Cramer's 'Mad Money' Recap: Bank on Banco Bradesco

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Brazil's banks should offer solace to investors who are turned off by America's weak consumers, Jim Cramer told viewers of his "Mad Money" TV show on Tuesday.

Calling Brazil's growing economy "investor nirvana," Cramer pointed out that Latin America provides an important market to American companies that are suffering at home.

Whirlpool ( WHR) and Colgate ( CL) can both attribute today's earnings success to Latin American exposure, Cramer said.

Brazil is particularly good for investors because its consumers are growing richer. The Fed also has a role in a Brazil play. Lower interest rates are great for Brazil's banks, because "credit cards and mortgages are a recent discovery" for the country," Cramer said. Lower interest rates in America mean the Brazilian market will open up as well.

Additionally, global money managers want to buy banks, but takeover targets are scarce. Brazil offers two possible candidates: Banco Bradesco ( BBD) and Banco Itau ( ITU).

Banco Bradesco is the best way to play the Brazilian utopia, Cramer said. BBD has five advantages over ITU.

First, BBD is the larger of the two banks. Second, it has fewer bad loans as a percentage of total loans. Third, BBD is the market leader in asset management insurance and pension plans. Fourth, BBD has 20% of its ATMs and branches in the wealthier northern half of Brazil compared to ITU's 6%.

And finally, BBD trades at 14 times earnings, whereas ITU trades at 16 times earnings. If BBD's price-over-earnings ratio were to rise to match ITU, the share price would rise from $32 to $40.

Banco Bradesco handily beats Banco Itau as a play on Brazil's emerging market, Cramer said.

Corning a Value Play

An upcoming FCC ruling on cable companies' relationships with building developers and owners should benefit Corning ( GLW), Cramer said. Additionally, the company has innovated bendable optical fiber, a development that should significantly reduce the cost of installing cable networks in apartments and apartment buildings, Cramer said.

Furthermore, Corning has issued a conservative forecast in a recent earnings report. Cramer believes that means the company is playing the underpromise, overdeliver game. Compared with other companies in its sector, the company is tremendously undervalued, Cramer said. Investors looking to make a play on LCD companies and fiber optics should take a look at this company.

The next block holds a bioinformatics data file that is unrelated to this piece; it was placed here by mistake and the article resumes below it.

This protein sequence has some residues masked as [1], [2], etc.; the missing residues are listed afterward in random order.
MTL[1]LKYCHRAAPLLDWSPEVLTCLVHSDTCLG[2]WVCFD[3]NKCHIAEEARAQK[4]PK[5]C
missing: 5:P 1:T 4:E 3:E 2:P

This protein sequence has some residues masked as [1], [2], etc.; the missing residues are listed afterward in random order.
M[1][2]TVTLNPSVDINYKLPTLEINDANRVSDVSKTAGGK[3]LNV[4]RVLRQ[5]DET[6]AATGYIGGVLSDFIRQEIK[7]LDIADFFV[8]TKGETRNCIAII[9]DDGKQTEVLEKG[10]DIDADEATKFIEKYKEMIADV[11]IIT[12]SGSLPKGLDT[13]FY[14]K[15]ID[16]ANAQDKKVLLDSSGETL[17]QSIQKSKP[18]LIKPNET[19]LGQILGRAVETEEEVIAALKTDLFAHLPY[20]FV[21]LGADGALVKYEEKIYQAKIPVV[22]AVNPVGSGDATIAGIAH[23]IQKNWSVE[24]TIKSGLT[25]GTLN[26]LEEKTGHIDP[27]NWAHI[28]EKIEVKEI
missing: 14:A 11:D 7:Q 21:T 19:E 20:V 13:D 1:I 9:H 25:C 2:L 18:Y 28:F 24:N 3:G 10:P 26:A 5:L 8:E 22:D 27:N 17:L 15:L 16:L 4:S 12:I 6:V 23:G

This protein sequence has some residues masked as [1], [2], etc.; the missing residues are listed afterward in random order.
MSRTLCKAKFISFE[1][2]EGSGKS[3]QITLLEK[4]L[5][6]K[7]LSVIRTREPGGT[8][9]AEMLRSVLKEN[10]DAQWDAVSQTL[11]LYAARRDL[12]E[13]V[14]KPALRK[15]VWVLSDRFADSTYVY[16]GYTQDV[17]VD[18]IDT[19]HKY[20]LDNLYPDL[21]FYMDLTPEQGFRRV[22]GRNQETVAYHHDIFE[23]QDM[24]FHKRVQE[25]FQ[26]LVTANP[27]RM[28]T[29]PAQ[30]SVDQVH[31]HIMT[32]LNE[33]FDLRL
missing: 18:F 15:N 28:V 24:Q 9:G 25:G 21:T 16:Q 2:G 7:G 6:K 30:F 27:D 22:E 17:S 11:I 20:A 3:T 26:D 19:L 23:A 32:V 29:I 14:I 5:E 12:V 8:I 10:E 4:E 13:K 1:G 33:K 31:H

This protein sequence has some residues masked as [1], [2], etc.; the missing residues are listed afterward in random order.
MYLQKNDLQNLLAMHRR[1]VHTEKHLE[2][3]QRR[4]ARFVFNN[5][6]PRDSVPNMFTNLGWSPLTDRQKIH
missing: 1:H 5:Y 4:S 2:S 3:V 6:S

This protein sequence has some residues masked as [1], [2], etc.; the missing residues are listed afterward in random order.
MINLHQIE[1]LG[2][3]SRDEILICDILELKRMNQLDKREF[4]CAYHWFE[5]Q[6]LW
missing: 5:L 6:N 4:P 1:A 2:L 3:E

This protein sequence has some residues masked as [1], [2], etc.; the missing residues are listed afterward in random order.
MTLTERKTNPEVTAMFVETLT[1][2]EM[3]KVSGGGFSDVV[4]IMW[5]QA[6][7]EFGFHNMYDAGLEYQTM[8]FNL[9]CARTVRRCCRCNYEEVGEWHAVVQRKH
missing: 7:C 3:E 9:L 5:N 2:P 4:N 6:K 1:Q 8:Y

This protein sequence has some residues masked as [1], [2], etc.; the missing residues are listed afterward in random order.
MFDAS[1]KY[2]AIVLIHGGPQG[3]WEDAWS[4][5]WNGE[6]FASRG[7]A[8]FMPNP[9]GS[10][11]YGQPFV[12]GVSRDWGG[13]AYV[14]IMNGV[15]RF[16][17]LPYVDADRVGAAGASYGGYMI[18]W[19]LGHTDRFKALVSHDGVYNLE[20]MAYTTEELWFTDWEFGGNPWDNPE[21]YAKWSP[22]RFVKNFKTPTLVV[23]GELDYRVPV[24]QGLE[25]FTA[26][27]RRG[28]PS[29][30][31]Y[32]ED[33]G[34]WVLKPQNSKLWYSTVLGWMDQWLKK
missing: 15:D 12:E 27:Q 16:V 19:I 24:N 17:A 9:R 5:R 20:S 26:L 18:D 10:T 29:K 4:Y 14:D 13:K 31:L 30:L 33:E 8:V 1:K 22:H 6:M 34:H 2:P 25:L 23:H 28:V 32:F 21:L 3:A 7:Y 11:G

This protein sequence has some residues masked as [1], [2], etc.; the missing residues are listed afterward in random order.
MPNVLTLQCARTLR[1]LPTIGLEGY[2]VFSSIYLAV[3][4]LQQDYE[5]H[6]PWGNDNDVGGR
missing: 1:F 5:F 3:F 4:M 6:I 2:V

Tesoro Treasure

Cramer said investor Kirk Kerkorian's recent interest in Tesoro ( TSO) could help lift the stocks of other refiners, such as Valero Energy ( VLO) ( SUN), Sunoco ( SUN) and Marathon Oil ( MRO). Of the three, he prefers Marathon.

Lightning Round

Cramer was bullish on Vodafone ( VOD), Annaly Capital Management ( NLY), Perry Ellis International ( PERY), NexCen Brands ( NEXC), Phillips-Van Heusen ( PVH), Synchronoss Technologies ( SNCR), ValueClick ( VCLK), Apple ( AAPL), Google ( GOOG), Research In Motion ( RIMM), Furmanite Corporation ( FRM), Foster Wheeler ( FWLT), Altria ( MO) and Colgate-Palmolive ( CL).

Cramer was bearish on J2 Global Communications ( JCOM) , 3SBio ( SSRX), Vimpel-Communications ( VIP), E-House (China) Holdings ( EJ), ConAgra Foods ( CAG), Synaptics ( SYNA) and Procter & Gamble ( PG).

Sudden Death

During the Sudden Death round, Cramer was bullish on Research In Motion ( RIMM) and Diana Shipping ( DSX).

He was bearish on Palm ( PALM) and Coach ( COH).

Want more Cramer? Check out Jim's rules and commandments for investing from his latest book by clicking here.

For more of Cramer's insights during the Lightning Round, click here .

Jim Cramer, host of the CNBC television program "Mad Money," is a Markets Commentator for TheStreet.com, Inc., and CNBC, and a director and co-founder of TheStreet.com. All opinions expressed by Mr. Cramer on "Mad Money" are his own and do not reflect the opinions of TheStreet.com or its affiliates, or CNBC, NBC UNIVERSAL or their parent company or affiliates. Mr. Cramer's opinions are based upon information he considers to be reliable, but neither TheStreet.com, nor CNBC, nor either of their affiliates and/or subsidiaries warrant its completeness or accuracy, and it should not be relied upon as such. Mr. Cramer's statements are based on his opinions at the time statements are made, and are subject to change without notice. No part of Mr. Cramer's compensation from CNBC or TheStreet.com is related to the specific opinions expressed by him on "Mad Money."

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